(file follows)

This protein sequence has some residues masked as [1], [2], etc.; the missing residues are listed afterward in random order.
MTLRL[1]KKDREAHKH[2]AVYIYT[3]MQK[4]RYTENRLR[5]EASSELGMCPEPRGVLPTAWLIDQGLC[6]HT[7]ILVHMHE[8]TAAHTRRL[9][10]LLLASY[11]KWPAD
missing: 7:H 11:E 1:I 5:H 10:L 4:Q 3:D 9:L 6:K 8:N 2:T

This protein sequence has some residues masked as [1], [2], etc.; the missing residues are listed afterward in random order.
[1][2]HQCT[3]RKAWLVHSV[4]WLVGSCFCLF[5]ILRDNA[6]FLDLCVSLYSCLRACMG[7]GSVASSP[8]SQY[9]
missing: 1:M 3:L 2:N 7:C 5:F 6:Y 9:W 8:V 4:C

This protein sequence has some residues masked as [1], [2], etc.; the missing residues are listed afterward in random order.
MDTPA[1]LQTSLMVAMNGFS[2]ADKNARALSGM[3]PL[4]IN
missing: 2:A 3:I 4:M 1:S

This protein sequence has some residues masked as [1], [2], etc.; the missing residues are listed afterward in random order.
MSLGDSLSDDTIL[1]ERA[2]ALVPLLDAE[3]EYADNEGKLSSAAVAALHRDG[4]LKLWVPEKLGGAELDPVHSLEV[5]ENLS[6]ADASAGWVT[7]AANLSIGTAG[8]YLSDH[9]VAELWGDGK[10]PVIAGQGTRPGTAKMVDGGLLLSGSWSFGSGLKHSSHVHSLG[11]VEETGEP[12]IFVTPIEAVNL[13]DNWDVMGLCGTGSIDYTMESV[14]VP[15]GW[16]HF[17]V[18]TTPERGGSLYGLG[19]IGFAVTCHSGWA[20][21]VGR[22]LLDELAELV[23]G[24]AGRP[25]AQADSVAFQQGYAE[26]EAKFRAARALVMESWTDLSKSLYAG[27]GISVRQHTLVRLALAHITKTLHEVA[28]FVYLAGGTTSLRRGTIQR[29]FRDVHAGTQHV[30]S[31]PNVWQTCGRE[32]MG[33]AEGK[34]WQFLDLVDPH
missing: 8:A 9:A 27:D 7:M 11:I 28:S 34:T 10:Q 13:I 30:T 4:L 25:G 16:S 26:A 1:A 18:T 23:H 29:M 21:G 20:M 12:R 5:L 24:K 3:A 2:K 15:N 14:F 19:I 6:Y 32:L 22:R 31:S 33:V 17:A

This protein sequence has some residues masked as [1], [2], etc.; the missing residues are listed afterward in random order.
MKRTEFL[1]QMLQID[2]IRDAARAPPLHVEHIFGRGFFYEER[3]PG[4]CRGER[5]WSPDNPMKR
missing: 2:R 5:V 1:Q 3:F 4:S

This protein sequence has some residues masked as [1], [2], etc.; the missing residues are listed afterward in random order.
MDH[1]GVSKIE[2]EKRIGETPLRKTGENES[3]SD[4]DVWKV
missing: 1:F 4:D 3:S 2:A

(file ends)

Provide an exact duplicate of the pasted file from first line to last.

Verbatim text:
This protein sequence has some residues masked as [1], [2], etc.; the missing residues are listed afterward in random order.
MTLRL[1]KKDREAHKH[2]AVYIYT[3]MQK[4]RYTENRLR[5]EASSELGMCPEPRGVLPTAWLIDQGLC[6]HT[7]ILVHMHE[8]TAAHTRRL[9][10]LLLASY[11]KWPAD
missing: 7:H 11:E 1:I 5:H 10:L 4:Q 3:D 9:L 6:K 8:N 2:T

This protein sequence has some residues masked as [1], [2], etc.; the missing residues are listed afterward in random order.
[1][2]HQCT[3]RKAWLVHSV[4]WLVGSCFCLF[5]ILRDNA[6]FLDLCVSLYSCLRACMG[7]GSVASSP[8]SQY[9]
missing: 1:M 3:L 2:N 7:C 5:F 6:Y 9:W 8:V 4:C

This protein sequence has some residues masked as [1], [2], etc.; the missing residues are listed afterward in random order.
MDTPA[1]LQTSLMVAMNGFS[2]ADKNARALSGM[3]PL[4]IN
missing: 2:A 3:I 4:M 1:S

This protein sequence has some residues masked as [1], [2], etc.; the missing residues are listed afterward in random order.
MSLGDSLSDDTIL[1]ERA[2]ALVPLLDAE[3]EYADNEGKLSSAAVAALHRDG[4]LKLWVPEKLGGAELDPVHSLEV[5]ENLS[6]ADASAGWVT[7]AANLSIGTAG[8]YLSDH[9]VAELWGDGK[10]PVIAGQGTRPGTAKMVDGGLLLSGSWSFGSGLKHSSHVHSLG[11]VEETGEP[12]IFVTPIEAVNL[13]DNWDVMGLCGTGSIDYTMESV[14]VP[15]GW[16]HF[17]V[18]TTPERGGSLYGLG[19]IGFAVTCHSGWA[20][21]VGR[22]LLDELAELV[23]G[24]AGRP[25]AQADSVAFQQGYAE[26]EAKFRAARALVMESWTDLSKSLYAG[27]GISVRQHTLVRLALAHITKTLHEVA[28]FVYLAGGTTSLRRGTIQR[29]FRDVHAGTQHV[30]S[31]PNVWQTCGRE[32]MG[33]AEGK[34]WQFLDLVDPH
missing: 8:A 9:A 27:D 7:M 11:I 28:S 34:T 10:Q 13:I 30:T 4:L 25:G 16:S 26:A 1:A 18:T 23:H 29:M 21:G 20:M 12:R 5:L 24:K 3:A 2:K 15:N 14:F 19:I 6:Y 32:L 22:R 31:S 33:V 17:A

This protein sequence has some residues masked as [1], [2], etc.; the missing residues are listed afterward in random order.
MKRTEFL[1]QMLQID[2]IRDAARAPPLHVEHIFGRGFFYEER[3]PG[4]CRGER[5]WSPDNPMKR
missing: 2:R 5:V 1:Q 3:F 4:S

This protein sequence has some residues masked as [1], [2], etc.; the missing residues are listed afterward in random order.
MDH[1]GVSKIE[2]EKRIGETPLRKTGENES[3]SD[4]DVWKV
missing: 1:F 4:D 3:S 2:A